What do we owe to a violent past? It’s a question that strikes at the heart of Hari Kunzru’s new novel, “White Tears,” despite its seemingly jocular and innocuous premise: Seth and Carter, two hipster audiophiles and Blues record collectors in Brooklyn, scrape together found audio of an unknown man in Washington Square Park and retouch it to create “undiscovered” prewar Delta Blues musician “Charlie Shaw.”
Carter, the trust fund recipient of a vast, generational fortune, first introduces Seth, the narrator, to his Blues obsession: “[Carter] listened exclusively to black music because, he said, it was more intense and authentic than anything made by white people.” From the start of Kunzru’s novel, race, music and power become inextricably linked, to disastrous consequences.
Seth and Carter’s fascination with “black music,” as well as their music production pursuits, are their means of overcorrecting societal ills, not only racial injustices against minorities, but also as their own advantage of fortune and privilege at the expense of others.
After graduating from college and moving to Brooklyn, Carter pours his endless wealth into studio equipment and obscure, 1920s era Blues recordings, culminating in the fabrication of Charlie Shaw’s “Graveyard Blues.” Carter commands Seth: “Make it dirty. Drown it in hiss. I want it to sound like a record that’s been sitting under someone’s porch for fifty years.” The boys’ re-creation and hubris push their overzealous adulation into full-on appropriation of Blues culture and “black music.” They distribute the “recording” on forums for Blues collectors, who are overjoyed in the appearance of a previously “undiscovered” gem, much to the delight of Seth and Carter.
For Kunzru, and, by extension, for his characters, there is something remarkable about the power of sound, and the miraculous reality of a record: “Guglielmo Marconi, the inventor of radio, believed that sound waves never completely die away, that they persist, fainter and fainter, masked by the day-to-day noise of the world. Marconi thought that if he could only invent a microphone powerful enough, he would be able to listen to ancient times.”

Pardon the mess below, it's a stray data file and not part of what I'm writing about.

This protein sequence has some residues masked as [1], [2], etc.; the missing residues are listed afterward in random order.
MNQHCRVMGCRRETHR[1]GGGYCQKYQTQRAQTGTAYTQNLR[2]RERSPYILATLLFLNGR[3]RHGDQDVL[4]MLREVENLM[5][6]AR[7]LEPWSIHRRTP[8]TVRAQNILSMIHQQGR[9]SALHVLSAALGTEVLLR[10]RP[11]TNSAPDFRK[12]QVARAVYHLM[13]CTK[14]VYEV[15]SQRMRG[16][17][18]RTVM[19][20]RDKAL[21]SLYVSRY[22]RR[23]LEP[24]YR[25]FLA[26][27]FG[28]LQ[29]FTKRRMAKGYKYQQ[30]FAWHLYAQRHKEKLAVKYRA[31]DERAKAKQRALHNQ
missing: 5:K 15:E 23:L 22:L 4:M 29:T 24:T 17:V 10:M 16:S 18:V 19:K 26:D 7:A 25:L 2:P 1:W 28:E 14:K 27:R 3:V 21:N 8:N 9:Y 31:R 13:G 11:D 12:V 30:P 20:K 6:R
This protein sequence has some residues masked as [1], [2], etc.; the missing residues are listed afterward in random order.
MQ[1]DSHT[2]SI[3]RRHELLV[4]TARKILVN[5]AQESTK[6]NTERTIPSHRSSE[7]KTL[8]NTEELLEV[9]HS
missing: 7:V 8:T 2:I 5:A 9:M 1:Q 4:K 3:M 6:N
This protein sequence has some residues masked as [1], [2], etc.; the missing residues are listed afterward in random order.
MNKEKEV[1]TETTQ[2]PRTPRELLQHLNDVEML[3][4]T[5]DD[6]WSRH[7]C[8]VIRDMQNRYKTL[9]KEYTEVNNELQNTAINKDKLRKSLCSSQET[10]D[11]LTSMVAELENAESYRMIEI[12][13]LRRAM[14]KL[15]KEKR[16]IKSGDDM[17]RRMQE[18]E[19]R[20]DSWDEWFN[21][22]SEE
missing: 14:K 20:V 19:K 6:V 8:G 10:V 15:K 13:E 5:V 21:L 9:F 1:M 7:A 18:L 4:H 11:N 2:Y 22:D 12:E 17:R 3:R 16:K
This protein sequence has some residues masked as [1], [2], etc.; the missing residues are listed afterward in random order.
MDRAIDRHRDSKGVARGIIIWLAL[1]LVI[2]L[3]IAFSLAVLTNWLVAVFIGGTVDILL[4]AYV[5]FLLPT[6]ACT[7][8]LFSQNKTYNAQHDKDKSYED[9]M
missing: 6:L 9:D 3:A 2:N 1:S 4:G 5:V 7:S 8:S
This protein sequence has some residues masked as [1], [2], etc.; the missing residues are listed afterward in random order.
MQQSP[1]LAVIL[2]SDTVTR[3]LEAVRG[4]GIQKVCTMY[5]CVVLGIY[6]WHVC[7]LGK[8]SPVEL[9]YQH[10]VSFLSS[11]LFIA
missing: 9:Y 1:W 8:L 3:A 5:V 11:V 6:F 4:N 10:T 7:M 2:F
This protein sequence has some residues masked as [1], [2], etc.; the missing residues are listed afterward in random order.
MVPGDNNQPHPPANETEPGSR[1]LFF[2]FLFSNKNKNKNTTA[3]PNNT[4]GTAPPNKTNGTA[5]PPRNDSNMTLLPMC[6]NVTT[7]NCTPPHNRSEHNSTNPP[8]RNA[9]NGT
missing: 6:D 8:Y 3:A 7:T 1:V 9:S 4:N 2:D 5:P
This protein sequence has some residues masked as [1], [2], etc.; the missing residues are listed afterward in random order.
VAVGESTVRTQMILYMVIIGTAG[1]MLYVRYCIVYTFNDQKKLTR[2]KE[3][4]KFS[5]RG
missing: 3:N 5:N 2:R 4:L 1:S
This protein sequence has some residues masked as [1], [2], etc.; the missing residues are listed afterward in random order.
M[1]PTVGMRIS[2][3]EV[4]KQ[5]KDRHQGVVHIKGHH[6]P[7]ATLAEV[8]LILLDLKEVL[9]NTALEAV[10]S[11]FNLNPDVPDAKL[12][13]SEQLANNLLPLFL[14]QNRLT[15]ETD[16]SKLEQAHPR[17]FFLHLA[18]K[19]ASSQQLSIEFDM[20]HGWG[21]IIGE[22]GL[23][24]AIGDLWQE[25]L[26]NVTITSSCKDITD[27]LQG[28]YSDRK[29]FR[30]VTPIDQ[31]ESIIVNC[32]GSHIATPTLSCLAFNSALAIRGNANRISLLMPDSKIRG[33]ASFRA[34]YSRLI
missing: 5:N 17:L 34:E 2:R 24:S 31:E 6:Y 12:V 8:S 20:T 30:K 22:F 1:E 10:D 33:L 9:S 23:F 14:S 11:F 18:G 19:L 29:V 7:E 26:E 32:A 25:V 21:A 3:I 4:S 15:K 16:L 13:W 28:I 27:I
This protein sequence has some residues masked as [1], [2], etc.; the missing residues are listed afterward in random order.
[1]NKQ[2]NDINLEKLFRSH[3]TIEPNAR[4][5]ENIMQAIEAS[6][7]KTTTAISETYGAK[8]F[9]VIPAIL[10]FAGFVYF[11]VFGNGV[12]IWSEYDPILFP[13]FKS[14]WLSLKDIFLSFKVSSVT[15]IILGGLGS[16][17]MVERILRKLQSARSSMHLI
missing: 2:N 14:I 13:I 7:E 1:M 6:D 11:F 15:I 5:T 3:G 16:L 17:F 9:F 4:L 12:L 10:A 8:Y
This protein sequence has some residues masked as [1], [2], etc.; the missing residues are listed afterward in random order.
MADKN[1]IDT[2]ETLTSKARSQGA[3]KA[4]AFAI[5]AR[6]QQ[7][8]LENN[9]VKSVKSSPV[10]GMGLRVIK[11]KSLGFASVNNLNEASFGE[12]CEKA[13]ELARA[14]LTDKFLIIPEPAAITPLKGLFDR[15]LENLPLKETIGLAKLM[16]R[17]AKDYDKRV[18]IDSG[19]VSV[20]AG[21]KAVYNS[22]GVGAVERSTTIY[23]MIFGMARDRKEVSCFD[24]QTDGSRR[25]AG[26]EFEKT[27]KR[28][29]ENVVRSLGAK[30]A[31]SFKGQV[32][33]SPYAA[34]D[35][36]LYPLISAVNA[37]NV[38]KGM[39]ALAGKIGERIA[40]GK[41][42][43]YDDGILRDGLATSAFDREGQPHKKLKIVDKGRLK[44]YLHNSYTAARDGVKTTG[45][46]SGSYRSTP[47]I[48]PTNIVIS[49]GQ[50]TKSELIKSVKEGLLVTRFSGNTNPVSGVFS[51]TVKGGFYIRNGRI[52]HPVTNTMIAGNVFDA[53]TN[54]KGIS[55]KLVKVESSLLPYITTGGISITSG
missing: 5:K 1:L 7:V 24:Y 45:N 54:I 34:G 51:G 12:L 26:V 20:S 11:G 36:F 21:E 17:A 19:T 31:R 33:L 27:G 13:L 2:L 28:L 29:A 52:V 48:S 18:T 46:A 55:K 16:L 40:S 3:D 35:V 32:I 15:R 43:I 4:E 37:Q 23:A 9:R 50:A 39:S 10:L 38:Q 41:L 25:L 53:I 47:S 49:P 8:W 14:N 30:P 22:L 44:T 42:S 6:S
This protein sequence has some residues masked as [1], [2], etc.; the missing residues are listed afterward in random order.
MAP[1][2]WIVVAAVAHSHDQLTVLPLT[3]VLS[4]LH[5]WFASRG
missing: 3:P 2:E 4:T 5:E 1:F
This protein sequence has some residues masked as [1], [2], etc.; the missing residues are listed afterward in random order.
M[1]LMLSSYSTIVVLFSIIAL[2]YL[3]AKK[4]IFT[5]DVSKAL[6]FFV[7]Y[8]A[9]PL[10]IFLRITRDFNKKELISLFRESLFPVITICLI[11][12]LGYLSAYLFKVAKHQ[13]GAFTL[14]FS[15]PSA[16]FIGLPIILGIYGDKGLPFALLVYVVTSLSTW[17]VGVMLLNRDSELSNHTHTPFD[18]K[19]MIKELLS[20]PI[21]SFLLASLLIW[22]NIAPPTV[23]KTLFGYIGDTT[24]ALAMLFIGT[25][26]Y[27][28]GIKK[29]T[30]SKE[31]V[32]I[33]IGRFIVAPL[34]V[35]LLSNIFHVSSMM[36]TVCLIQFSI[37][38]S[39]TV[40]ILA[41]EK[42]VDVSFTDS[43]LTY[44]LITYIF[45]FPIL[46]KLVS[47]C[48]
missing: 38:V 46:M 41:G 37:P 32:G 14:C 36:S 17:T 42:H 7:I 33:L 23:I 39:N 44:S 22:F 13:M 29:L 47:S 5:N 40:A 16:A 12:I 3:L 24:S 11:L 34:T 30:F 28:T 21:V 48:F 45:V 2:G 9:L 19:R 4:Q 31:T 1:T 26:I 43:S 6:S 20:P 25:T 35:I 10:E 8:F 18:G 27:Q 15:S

Kunzru’s focus on records is not merely a convenient subsection of hipster culture but the crux of the novel itself. Each time a needle hits a record groove, it becomes an act of resurrection, blending the past and present. In truth, “White Tears” is a story about a haunting wrapped in the clothes of a biting satire.
Yet what begins as a sharp take on the grotesque nature of nostalgia and the follies of hipsterdom diverges sharply when Carter is found on the outskirts of the Bronx, savagely beaten into a coma.
This happens about a third of the way through the book. This is not without its pitfalls — after Carter’s beating, the story becomes unmoored with only the timid Seth (and Carter’s malcontent siblings) left to push the novel along. Too often the plot turns on coincidence, such as running into a mysterious record collector on the streets of Manhattan. Kunzru’s earnest and sympathetic portayal of Seth as a meek hanger-on and low-confidence audiophile is charming, though at times it can falter amid the lampoonish crowd of haute modern artists, business sharks and record snobs.
In the vein of a whodunit, Seth travels to the Mississippi Delta in search of the truth about “Charlie Shaw” and the reason for the assault on Carter. As the haunting gathers strength, and Seth becomes less certain of what is real and what is imagined, the novel becomes unexpectedly polyphonic, suddenly moving from Seth’s voice to that of other characters he meets, often without explanation.
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